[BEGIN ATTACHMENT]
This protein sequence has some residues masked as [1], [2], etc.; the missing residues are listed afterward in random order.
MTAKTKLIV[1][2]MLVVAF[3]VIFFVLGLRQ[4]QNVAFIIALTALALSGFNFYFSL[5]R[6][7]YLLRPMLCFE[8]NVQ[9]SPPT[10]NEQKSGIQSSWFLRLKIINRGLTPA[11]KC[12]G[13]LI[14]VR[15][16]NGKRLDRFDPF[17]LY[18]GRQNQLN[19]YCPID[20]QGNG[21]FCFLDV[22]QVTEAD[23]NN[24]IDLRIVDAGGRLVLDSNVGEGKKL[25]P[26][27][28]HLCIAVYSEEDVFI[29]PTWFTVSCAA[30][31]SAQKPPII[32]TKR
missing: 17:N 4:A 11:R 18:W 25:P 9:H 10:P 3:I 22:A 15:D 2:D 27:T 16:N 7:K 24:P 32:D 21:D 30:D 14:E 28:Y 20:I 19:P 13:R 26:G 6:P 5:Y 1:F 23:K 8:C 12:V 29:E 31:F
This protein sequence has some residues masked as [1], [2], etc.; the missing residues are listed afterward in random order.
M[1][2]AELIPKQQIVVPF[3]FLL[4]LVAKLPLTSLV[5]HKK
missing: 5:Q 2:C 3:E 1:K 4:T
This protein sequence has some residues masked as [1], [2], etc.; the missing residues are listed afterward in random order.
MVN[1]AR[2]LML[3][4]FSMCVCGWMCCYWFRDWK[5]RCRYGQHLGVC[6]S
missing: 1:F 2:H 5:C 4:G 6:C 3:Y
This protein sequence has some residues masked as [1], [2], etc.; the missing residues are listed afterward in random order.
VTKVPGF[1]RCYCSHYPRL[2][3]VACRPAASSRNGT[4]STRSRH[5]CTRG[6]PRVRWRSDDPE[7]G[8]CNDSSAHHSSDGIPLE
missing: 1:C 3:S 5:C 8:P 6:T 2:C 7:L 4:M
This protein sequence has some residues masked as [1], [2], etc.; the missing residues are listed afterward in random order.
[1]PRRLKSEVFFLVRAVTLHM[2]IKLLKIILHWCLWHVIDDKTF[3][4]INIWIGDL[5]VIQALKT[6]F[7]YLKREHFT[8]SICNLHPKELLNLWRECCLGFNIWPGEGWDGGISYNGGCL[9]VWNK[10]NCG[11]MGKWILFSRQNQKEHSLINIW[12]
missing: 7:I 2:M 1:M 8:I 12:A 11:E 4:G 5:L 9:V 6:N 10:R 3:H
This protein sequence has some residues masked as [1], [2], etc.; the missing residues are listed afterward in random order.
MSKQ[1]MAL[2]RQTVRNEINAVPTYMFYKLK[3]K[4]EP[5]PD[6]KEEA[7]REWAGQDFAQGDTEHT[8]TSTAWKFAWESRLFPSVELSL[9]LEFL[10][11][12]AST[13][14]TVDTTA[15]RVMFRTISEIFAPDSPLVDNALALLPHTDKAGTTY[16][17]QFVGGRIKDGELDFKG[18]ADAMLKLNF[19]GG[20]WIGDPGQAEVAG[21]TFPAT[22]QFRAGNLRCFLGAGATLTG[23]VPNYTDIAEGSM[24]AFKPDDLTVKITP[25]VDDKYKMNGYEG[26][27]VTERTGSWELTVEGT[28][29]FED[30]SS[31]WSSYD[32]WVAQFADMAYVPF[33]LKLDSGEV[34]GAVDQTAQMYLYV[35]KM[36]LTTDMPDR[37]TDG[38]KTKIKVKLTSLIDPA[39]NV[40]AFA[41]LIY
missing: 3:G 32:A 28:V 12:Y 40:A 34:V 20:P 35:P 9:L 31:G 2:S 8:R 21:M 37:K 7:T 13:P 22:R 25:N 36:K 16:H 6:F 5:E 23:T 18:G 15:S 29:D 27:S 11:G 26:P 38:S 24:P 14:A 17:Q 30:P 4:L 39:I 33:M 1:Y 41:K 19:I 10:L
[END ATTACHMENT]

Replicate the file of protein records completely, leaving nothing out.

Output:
This protein sequence has some residues masked as [1], [2], etc.; the missing residues are listed afterward in random order.
MTAKTKLIV[1][2]MLVVAF[3]VIFFVLGLRQ[4]QNVAFIIALTALALSGFNFYFSL[5]R[6][7]YLLRPMLCFE[8]NVQ[9]SPPT[10]NEQKSGIQSSWFLRLKIINRGLTPA[11]KC[12]G[13]LI[14]VR[15][16]NGKRLDRFDPF[17]LY[18]GRQNQLN[19]YCPID[20]QGNG[21]FCFLDV[22]QVTEAD[23]NN[24]IDLRIVDAGGRLVLDSNVGEGKKL[25]P[26][27][28]HLCIAVYSEEDVFI[29]PTWFTVSCAA[30][31]SAQKPPII[32]TKR
missing: 17:N 4:A 11:R 18:W 25:P 9:H 10:P 3:I 22:A 15:D 2:D 27:T 16:N 7:K 24:P 32:D 21:D 30:D 14:E 28:Y 20:I 19:P 13:R 26:G 6:P 5:Y 1:F 23:K 8:C 12:V 29:E 31:F
This protein sequence has some residues masked as [1], [2], etc.; the missing residues are listed afterward in random order.
M[1][2]AELIPKQQIVVPF[3]FLL[4]LVAKLPLTSLV[5]HKK
missing: 5:Q 2:C 3:E 1:K 4:T
This protein sequence has some residues masked as [1], [2], etc.; the missing residues are listed afterward in random order.
MVN[1]AR[2]LML[3][4]FSMCVCGWMCCYWFRDWK[5]RCRYGQHLGVC[6]S
missing: 1:F 2:H 5:C 4:G 6:C 3:Y
This protein sequence has some residues masked as [1], [2], etc.; the missing residues are listed afterward in random order.
VTKVPGF[1]RCYCSHYPRL[2][3]VACRPAASSRNGT[4]STRSRH[5]CTRG[6]PRVRWRSDDPE[7]G[8]CNDSSAHHSSDGIPLE
missing: 1:C 3:S 5:C 8:P 6:T 2:C 7:L 4:M
This protein sequence has some residues masked as [1], [2], etc.; the missing residues are listed afterward in random order.
[1]PRRLKSEVFFLVRAVTLHM[2]IKLLKIILHWCLWHVIDDKTF[3][4]INIWIGDL[5]VIQALKT[6]F[7]YLKREHFT[8]SICNLHPKELLNLWRECCLGFNIWPGEGWDGGISYNGGCL[9]VWNK[10]NCG[11]MGKWILFSRQNQKEHSLINIW[12]
missing: 7:I 2:M 1:M 8:I 12:A 11:E 4:G 5:L 9:V 6:N 10:R 3:H
This protein sequence has some residues masked as [1], [2], etc.; the missing residues are listed afterward in random order.
MSKQ[1]MAL[2]RQTVRNEINAVPTYMFYKLK[3]K[4]EP[5]PD[6]KEEA[7]REWAGQDFAQGDTEHT[8]TSTAWKFAWESRLFPSVELSL[9]LEFL[10][11][12]AST[13][14]TVDTTA[15]RVMFRTISEIFAPDSPLVDNALALLPHTDKAGTTY[16][17]QFVGGRIKDGELDFKG[18]ADAMLKLNF[19]GG[20]WIGDPGQAEVAG[21]TFPAT[22]QFRAGNLRCFLGAGATLTG[23]VPNYTDIAEGSM[24]AFKPDDLTVKITP[25]VDDKYKMNGYEG[26][27]VTERTGSWELTVEGT[28][29]FED[30]SS[31]WSSYD[32]WVAQFADMAYVPF[33]LKLDSGEV[34]GAVDQTAQMYLYV[35]KM[36]LTTDMPDR[37]TDG[38]KTKIKVKLTSLIDPA[39]NV[40]AFA[41]LIY
missing: 3:G 32:A 28:V 12:Y 40:A 34:V 20:P 35:P 9:L 31:G 2:S 8:R 21:M 37:K 7:T 13:P 22:R 25:N 36:K 16:H 6:F 5:E 23:T 18:G 15:S 29:D 27:S 11:G 26:P 38:S 24:P 14:A 17:Q 30:P 4:L 39:I 33:M 1:Y 41:K 19:I 10:L